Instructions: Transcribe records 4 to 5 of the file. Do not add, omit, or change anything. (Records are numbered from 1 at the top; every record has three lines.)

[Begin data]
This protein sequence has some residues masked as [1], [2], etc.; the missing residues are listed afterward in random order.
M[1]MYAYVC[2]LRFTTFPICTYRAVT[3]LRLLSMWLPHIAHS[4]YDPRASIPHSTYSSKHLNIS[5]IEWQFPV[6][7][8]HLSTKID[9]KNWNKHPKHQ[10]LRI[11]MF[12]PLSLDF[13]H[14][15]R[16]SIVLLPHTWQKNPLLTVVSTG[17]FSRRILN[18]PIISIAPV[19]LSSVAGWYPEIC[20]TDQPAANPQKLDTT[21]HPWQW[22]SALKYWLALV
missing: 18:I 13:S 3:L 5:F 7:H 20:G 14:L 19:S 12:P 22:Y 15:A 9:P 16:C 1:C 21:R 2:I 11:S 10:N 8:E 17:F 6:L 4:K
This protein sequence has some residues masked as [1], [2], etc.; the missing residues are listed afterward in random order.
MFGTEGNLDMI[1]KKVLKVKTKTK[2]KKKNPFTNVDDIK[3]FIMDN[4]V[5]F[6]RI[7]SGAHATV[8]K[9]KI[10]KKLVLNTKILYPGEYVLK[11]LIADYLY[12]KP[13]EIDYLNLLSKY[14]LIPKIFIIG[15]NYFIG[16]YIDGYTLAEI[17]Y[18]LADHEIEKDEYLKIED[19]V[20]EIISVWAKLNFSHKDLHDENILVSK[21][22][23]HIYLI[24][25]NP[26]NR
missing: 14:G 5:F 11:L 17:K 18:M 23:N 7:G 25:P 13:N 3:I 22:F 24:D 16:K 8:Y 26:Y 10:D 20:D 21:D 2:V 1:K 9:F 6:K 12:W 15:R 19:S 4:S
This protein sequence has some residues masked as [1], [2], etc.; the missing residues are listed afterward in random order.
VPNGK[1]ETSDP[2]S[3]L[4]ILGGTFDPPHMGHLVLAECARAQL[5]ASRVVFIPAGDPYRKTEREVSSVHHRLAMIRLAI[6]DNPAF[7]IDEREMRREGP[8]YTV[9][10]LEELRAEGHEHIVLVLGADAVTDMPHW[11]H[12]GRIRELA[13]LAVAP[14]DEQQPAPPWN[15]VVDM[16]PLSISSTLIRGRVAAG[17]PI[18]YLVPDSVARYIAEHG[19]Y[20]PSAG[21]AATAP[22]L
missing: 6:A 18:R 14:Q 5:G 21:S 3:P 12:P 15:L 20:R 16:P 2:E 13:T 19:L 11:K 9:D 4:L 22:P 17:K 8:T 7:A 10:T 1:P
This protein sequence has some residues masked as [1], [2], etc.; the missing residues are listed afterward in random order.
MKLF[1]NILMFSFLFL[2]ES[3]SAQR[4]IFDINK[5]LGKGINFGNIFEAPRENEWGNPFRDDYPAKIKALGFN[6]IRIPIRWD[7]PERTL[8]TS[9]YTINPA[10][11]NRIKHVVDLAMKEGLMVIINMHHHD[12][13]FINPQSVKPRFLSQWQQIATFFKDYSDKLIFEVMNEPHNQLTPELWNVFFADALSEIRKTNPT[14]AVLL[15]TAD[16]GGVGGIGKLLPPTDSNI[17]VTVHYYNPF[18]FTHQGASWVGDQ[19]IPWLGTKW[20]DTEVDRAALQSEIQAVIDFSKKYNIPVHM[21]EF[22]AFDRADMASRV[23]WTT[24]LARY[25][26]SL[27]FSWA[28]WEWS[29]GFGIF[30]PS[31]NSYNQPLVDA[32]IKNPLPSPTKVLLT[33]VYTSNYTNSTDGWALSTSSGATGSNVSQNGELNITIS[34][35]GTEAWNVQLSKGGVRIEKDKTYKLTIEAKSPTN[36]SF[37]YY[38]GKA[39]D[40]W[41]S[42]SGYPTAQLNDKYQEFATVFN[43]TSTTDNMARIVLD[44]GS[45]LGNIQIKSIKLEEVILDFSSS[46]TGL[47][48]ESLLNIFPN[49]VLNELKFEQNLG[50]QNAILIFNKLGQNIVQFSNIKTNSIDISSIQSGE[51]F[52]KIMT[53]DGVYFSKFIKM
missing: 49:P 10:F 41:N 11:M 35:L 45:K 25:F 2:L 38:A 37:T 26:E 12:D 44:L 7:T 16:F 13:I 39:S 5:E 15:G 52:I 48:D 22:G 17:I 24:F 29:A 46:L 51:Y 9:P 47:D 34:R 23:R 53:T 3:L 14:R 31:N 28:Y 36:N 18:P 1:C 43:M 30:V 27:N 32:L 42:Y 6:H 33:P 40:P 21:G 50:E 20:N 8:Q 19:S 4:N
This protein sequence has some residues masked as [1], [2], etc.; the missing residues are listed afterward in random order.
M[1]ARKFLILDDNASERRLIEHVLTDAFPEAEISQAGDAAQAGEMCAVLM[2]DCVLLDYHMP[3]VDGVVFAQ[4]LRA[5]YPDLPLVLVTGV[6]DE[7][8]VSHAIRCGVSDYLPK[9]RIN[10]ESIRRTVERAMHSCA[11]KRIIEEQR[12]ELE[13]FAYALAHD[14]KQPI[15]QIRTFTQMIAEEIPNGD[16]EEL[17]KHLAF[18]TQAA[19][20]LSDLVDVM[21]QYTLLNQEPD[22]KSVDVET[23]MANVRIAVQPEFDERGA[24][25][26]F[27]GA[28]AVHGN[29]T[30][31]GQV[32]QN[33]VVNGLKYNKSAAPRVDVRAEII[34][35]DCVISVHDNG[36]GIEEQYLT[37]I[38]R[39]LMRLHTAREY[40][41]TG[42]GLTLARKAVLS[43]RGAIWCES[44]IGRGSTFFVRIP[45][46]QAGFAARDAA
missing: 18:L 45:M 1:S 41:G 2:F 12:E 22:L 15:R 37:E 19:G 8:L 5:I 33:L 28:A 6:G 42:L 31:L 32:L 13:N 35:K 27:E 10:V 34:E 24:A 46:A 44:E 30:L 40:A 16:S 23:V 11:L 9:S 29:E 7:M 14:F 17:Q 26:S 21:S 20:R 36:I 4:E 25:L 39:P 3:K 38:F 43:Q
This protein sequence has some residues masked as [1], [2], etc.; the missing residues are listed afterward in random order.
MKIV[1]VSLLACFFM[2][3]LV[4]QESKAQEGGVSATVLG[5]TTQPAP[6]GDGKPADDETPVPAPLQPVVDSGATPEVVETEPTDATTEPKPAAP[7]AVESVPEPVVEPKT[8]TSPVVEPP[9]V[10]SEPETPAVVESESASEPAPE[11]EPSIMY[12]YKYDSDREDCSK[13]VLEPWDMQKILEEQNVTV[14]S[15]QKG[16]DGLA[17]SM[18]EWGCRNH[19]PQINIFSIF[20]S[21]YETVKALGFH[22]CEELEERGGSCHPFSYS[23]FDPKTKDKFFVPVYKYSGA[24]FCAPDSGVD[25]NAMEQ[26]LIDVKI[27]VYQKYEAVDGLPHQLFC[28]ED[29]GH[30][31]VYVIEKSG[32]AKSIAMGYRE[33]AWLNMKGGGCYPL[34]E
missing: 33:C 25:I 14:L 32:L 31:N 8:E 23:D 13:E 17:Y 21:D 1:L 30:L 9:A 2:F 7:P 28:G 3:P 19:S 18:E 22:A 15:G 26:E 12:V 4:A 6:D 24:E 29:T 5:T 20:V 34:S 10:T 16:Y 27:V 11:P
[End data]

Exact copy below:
This protein sequence has some residues masked as [1], [2], etc.; the missing residues are listed afterward in random order.
MKLF[1]NILMFSFLFL[2]ES[3]SAQR[4]IFDINK[5]LGKGINFGNIFEAPRENEWGNPFRDDYPAKIKALGFN[6]IRIPIRWD[7]PERTL[8]TS[9]YTINPA[10][11]NRIKHVVDLAMKEGLMVIINMHHHD[12][13]FINPQSVKPRFLSQWQQIATFFKDYSDKLIFEVMNEPHNQLTPELWNVFFADALSEIRKTNPT[14]AVLL[15]TAD[16]GGVGGIGKLLPPTDSNI[17]VTVHYYNPF[18]FTHQGASWVGDQ[19]IPWLGTKW[20]DTEVDRAALQSEIQAVIDFSKKYNIPVHM[21]EF[22]AFDRADMASRV[23]WTT[24]LARY[25][26]SL[27]FSWA[28]WEWS[29]GFGIF[30]PS[31]NSYNQPLVDA[32]IKNPLPSPTKVLLT[33]VYTSNYTNSTDGWALSTSSGATGSNVSQNGELNITIS[34][35]GTEAWNVQLSKGGVRIEKDKTYKLTIEAKSPTN[36]SF[37]YY[38]GKA[39]D[40]W[41]S[42]SGYPTAQLNDKYQEFATVFN[43]TSTTDNMARIVLD[44]GS[45]LGNIQIKSIKLEEVILDFSSS[46]TGL[47][48]ESLLNIFPN[49]VLNELKFEQNLG[50]QNAILIFNKLGQNIVQFSNIKTNSIDISSIQSGE[51]F[52]KIMT[53]DGVYFSKFIKM
missing: 49:P 10:F 41:N 11:M 35:L 45:K 25:F 2:L 38:A 37:T 26:E 12:D 44:L 7:T 16:F 13:I 39:S 5:E 15:G 52:I 48:D 22:G 17:I 24:F 29:A 46:L 51:Y 9:P 47:D 34:R 23:R 53:T 3:L 14:R 31:N 28:Y 36:N 18:P 1:C 43:M 30:V 27:N 32:L 42:Y 6:H 33:P 40:P 21:G 50:E 20:N 8:Q 19:S 4:N
This protein sequence has some residues masked as [1], [2], etc.; the missing residues are listed afterward in random order.
M[1]ARKFLILDDNASERRLIEHVLTDAFPEAEISQAGDAAQAGEMCAVLM[2]DCVLLDYHMP[3]VDGVVFAQ[4]LRA[5]YPDLPLVLVTGV[6]DE[7][8]VSHAIRCGVSDYLPK[9]RIN[10]ESIRRTVERAMHSCA[11]KRIIEEQR[12]ELE[13]FAYALAHD[14]KQPI[15]QIRTFTQMIAEEIPNGD[16]EEL[17]KHLAF[18]TQAA[19][20]LSDLVDVM[21]QYTLLNQEPD[22]KSVDVET[23]MANVRIAVQPEFDERGA[24][25][26]F[27]GA[28]AVHGN[29]T[30][31]GQV[32]QN[33]VVNGLKYNKSAAPRVDVRAEII[34][35]DCVISVHDNG[36]GIEEQYLT[37]I[38]R[39]LMRLHTAREY[40][41]TG[42]GLTLARKAVLS[43]RGAIWCES[44]IGRGSTFFVRIP[45][46]QAGFAARDAA
missing: 18:L 45:M 1:S 41:G 2:F 12:E 22:L 15:R 37:E 19:G 8:L 5:I 33:L 28:A 6:G 42:L 31:L 32:L 13:N 35:K 27:E 10:V 34:E 24:A 46:A 44:E 30:L 40:A 16:S 23:V 11:L 9:S 29:E 7:M 14:F 17:Q 26:S 21:S 20:R 36:I 4:E 25:L 39:P 3:K 38:F 43:Q